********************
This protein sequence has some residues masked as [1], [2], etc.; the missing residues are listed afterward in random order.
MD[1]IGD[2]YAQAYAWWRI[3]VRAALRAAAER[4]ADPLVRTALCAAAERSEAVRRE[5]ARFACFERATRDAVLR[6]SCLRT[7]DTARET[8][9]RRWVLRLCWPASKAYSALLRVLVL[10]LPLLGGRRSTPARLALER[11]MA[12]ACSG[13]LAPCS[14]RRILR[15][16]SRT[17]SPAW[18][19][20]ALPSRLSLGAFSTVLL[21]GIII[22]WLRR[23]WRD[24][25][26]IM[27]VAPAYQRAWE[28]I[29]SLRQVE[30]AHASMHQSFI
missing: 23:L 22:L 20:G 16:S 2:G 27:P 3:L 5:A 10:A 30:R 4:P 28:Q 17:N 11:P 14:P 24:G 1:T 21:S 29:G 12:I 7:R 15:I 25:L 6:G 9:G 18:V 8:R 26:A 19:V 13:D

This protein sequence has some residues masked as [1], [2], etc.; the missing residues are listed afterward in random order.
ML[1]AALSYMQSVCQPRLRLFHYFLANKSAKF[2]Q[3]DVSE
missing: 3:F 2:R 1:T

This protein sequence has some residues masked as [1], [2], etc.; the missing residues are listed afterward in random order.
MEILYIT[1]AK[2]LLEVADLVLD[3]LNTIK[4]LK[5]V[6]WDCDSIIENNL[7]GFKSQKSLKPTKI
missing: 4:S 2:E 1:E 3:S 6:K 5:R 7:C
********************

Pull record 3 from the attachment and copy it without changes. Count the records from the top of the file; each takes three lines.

This protein sequence has some residues masked as [1], [2], etc.; the missing residues are listed afterward in random order.
MEILYIT[1]AK[2]LLEVADLVLD[3]LNTIK[4]LK[5]V[6]WDCDSIIENNL[7]GFKSQKSLKPTKI
missing: 4:S 2:E 1:E 3:S 6:K 5:R 7:C